• Chap - A garment worn on the legs that offers increased protection when welding or riding horses in briars. Normally supplied in a pair (Chaps).
  • Lenux - A Finnish computer operating system named to honor a Soviet dictator, translated to English (like everything else).
  • Lory - Not a valid word.
  • Y'all - A valid contraction of "you all".
  • No count - Phrase that means something is worthless.
  • Eh? - Phrase with a meaning similar to "What is it that you mean by that?".
  • Warsh - Phonetic pronunciation of "wash" (it may be mecessary to transition many of the world's non-Standard English speaking people to the New Standard by allowing them to use phonetic spellings for a short time, approximately three weeks should be sufficient).

  • As you can see, the Standard Language of the internet is both practical and simple to understand. It aids in the rapid relay of information by condensing many of the long winded phrases present in non-Standard versions of English into short and concise words. It avoids ambiguity by assigning a single meaning to a word, such as "sod", to aid in comprehension. I hope that the elimination of the world's non-Standard languages can be accomplished as quickly and painlessly as possible.

    Thank you.


    catching the bait (none / 0) (#4)
    by manux on Mon Mar 25th, 2002 at 03:11:29 AM PST
    Let me be the first one to post a comment and to remark that your idea is far from revolutionnary. Actually, someone already thought of using a standard language to simplify communication.

    By the way, English (or American, to be more precise) is already the de-facto standard laguage on the Internet, and in international business in general, though you seem to mean the world lacks one. Actually it is not bad in itself, since it is quite an easy language to learn. The thing that bothers me is that it is the standard for reasons related to economical power. But sadly I can think of no better choice.

    Better than de facto (none / 0) (#6)
    by Icebox on Mon Mar 25th, 2002 at 06:17:09 AM PST
    In the article I alluded to the fact that English is the de facto standard of the internet, much the same way that Microsoft products are the de facto standards in their respective areas. I think improvements can be gained by writing that standard into policy.

    You'll notice that one of the links above will direct you to a Google translation of a site written in French. Unfortunately, I have no way of knowing whether Google's translation is correct, thus the site's author has no way of knowing whether his message is reaching me unaltered. Communications between he and I would be much improved if he would simply write his site in English from the beginning.

    worse than de facto (none / 0) (#8)
    by manux on Mon Mar 25th, 2002 at 08:15:01 AM PST
    Right... I did not understand your point this way.

    You write that "improvements can be gained" by promoting de facto standards into rules. Of course, if one day some official instance (who might that be, by the way?) decided that from now on, the official standard language on the Internet will be English, and that all public contents should be written in English, communication throughout the world using the Internet would become smoother. But such a decision would lead to so many drawbacks that it cannot be decently accepted. First of all, it would implicitly deny access to the Internet to people unable to read English with enough ease. Using your parallel with Microsoft products, it would be similar to deciding that every document that is meant to be printable should be written with MSWord: it would forbid anyone to express oneself if they do not buy MSWord (moreover, no specific format can be perfect for every application, hence the absurdity of definitive standards here). And teaching a minimum of English to every potential user of the Web is as unrealistic as making every computer user buy a copy of the latest MSWord (and this should be unrealistic!).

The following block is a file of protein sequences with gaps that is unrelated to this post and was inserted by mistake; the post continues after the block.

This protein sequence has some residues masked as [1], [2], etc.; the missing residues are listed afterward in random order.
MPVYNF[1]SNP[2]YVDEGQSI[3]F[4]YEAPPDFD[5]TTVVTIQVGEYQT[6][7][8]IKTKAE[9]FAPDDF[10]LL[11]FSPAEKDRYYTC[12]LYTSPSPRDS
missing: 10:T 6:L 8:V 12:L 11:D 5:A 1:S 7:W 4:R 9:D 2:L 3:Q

Another point, way more important than the latter, is the cultural meaning of the decision you propose. Interestingly, your example of a Babelfish-translated site provides for arguments here. Babelfish sometimes gives decent translations from French into English, (Yahoo's index is surely not the best page to consider to get an opinion about that, because it is made of isolated expressions), however translation from English into French is really bad, and I never found even a simple text that gets translated in a satisfactory way (I don't know other languages enough, but I suspect it not to be an exception). As you point out, the fundamental problem is that automatic translation can never be perfect nor reliable, and that is because of the cultural background present in any language. The direct consequence is that imposing one language for communication is imposing one culture for the whole world. And the influence of the American culture all over the world is already obvious. This fact is simply a danger for the integrity of any culture in the world, except maybe for the American one. And do I really have to explain why cultural imperialism is bad?

    I don't think so (none / 0) (#21)
    by Icebox on Tue Mar 26th, 2002 at 05:56:53 AM PST